The NFL’s Week 18 saved its best drama for the final game of the weekend.
The Detroit Lions — eliminated from playoff contention earlier Sunday when the Seahawks beat the Rams — pushed past their disappointment and played the role of a spoiler, rallying to beat Green Bay 20-16 on Sunday night. The win denied quarterback Aaron Rodgers and the Packers a spot in the postseason.
Instead of Green Bay, it’s the Seahawks who will be the No. 7 seed in the NFC. They’ll travel to face division rival San Francisco in next weekend’s wild-card round.
The rest of next weekend’s schedule is also set: In the AFC, it’ll be the Miami Dolphins at the Buffalo Bills, Baltimore Ravens at the Cincinnati Bengals and Los Angeles Chargers at Jacksonville Jaguars. In the NFC, the Minnesota Vikings will host the New York Giants and the Tom Brady-led Tampa Bay Bucs host the Dallas Cowboys.
The Lions’ upset win capped a weekend that saw the Dolphins make it back to the playoffs for the first time since 2016. The surprising Jaguars also return to the postseason for just the second time since 2007.
Seven of the 14 teams that qualified for the playoffs didn’t make the field last season, including the Seahawks, Ravens, Jaguars, Chargers, Dolphins, Vikings and Giants.
Among those headed home: The New England Patriots and six-time Super Bowl-winning coach Bill Belichick, eliminated after a loss to the Bills.
The Lions didn’t have much to play for against the Packers other than pride, but that was enough. They were knocked out of playoff contention when Seattle’s Jason Myers kicked a 32-yard field goal to beat the Los Angeles Rams 19-16 in overtime.
The No. 1 overall seed in the AFC was claimed by Kansas City with its 31-13 win over Las Vegas on Saturday. The NFC’s top spot was taken by Philadelphia, which beat the New York Giants 22-16 on Sunday.
The AFC bracket could still be affected by the cancellation of the Bills-Bengals game after Hamlin’s injury. The Bengals avoided a coin flip for home field after beating the Ravens 27-16, but there still could be a neutral field AFC championship game if the Bills line up against the Chiefs.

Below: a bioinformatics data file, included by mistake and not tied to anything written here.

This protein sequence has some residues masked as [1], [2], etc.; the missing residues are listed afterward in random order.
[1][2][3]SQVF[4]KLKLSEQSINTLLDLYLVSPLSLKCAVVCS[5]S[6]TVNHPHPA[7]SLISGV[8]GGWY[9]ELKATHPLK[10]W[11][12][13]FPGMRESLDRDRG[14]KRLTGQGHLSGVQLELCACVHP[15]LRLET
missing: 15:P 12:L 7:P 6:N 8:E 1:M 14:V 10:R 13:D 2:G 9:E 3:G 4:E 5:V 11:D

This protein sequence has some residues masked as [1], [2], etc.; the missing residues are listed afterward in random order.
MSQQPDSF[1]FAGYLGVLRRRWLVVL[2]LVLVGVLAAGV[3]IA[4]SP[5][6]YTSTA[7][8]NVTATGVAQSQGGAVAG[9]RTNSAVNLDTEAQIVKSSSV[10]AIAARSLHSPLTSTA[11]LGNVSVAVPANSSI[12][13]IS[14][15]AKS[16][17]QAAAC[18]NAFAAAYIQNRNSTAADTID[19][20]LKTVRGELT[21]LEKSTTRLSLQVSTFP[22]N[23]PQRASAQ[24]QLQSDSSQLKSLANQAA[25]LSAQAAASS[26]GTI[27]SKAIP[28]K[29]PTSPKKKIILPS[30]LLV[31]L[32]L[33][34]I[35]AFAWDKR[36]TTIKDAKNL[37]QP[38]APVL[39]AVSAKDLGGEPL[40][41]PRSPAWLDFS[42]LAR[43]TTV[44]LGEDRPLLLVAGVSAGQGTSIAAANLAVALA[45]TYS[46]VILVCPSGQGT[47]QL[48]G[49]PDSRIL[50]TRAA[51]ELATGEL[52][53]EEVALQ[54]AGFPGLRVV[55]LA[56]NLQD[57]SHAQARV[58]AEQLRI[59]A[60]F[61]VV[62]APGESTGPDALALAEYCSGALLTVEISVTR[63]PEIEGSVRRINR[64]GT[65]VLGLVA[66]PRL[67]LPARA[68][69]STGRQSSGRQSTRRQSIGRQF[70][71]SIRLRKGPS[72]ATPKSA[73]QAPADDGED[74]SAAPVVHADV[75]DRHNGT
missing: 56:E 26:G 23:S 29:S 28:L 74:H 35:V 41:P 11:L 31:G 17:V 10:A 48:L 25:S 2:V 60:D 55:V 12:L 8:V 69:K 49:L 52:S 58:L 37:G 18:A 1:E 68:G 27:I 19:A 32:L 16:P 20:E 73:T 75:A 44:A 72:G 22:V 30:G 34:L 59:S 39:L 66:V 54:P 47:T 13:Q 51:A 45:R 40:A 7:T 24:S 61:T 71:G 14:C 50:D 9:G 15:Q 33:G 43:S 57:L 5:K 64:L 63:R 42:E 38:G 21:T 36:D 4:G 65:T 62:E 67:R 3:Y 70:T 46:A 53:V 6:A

Here’s a look at some other developments as the postseason approaches:
WHAT’S THE WILD-CARD SCHEDULE?
Seattle Seahawks at San Francisco 49ers, 4:30 p.m. ET, FOX
Los Angeles Chargers at Jacksonville Jaguars, 8:15 p.m. ET, NBC
Miami Dolphins at Buffalo Bills, 1 p.m. ET, CBS
New York Giants at Minnesota Vikings, 4:30 p.m. ET, FOX
Baltimore Ravens at Cincinnati Bengals, 8:15 p.m. ET, NBC
Dallas Cowboys at Tampa Bay Buccaneers, 8:15 p.m. ET, ESPN/ABC
WHAT’S THE FORMAT FOR THE PLAYOFFS?
This is the third straight year of the current NFL playoff format, which includes the top seven teams from both the AFC and the NFC.
The four division winners in both conferences automatically get the top four seeds, regardless of record, and then the top three teams with the best record that didn’t win their division are the wild-card selections. That’s why it’s fairly common for a wild-card selection to have a better record — but worse playoff seeding — than a team that finished as a division winner.
The No. 1-seeded team in each conference gets a bye into the second round — that’s the Chiefs and Eagles — while No. 2 hosts No. 7, No. 3 hosts No. 6 and No. 4 hosts No. 5 during wild-card weekend.
The NFL has a re-seeding policy after each playoff round. That means that no matter how the bracket started, the lowest-seeded team will always travel to the higher-seeded team.
There are four rounds to the playoffs: The wild-card round is during the upcoming weekend, the divisional round is Jan. 21-22, the conference championship games are on Jan. 29 and the Super Bowl is scheduled for Feb. 12 in Glendale, Arizona.
WHAT CHANGED WITH THE BILLS-BENGALS CANCELLATION?
It’s been an eventful week for players and fans, who watched in horror Monday night as Buffalo Bills safety Damar Hamlin collapsed on the field and had to be given CPR before leaving the field in an ambulance. A few days later, those same players and fans have watched with joy as Hamlin recovers.
That made it much easier to focus on Week 18 and now the playoffs.
The Bills-Bengals game had major playoff implications in the AFC, so the cancellation of the game due to Hamlin’s injury could force some changes depending on playoff results.
The AFC championship game will be played on a neutral site if the Chiefs and Bills reach that point.
Buffalo’s 35-23 win over New England on Sunday coupled with Kansas City’s 31-13 victory at Las Vegas on Saturday means the No. 1 seed Chiefs (14-3) can’t host the conference title game against the Bills (13-3) because the teams played an unequal number of games.
NFL owners approved a resolution Friday that implemented new rules for this postseason in response to the cancellation of the Bills-Bengals game.
WHAT ELSE HAPPENED THIS WEEKEND?
In fairly straightforward playoff drama, the Jaguars beat the Tennessee Titans 20-16 on Saturday night to win the AFC South for the first time in five seasons. The Titans needed a win to advance to the postseason.
The Dolphins and third-string quarterback Skylar Thompson squeezed past the Jets 11-6, snapping a five-game losing streak. Miami then had to wait a few minutes for Buffalo to finish off New England to make the Dolphins’ playoff appearance official.
“We’re In” was displayed on the videoboard at Hard Rock Stadium.
The Pittsburgh Steelers nearly found a way to sneak into the postseason but couldn’t quite make it. They did their part by beating the Browns 28-14 but needed the Patriots and Dolphins to lose.
The Patriots obliged. The Dolphins did not.
AP Pro Football Writer Rob Maaddi and AP Sports Writer Alanis Thames contributed to this report.
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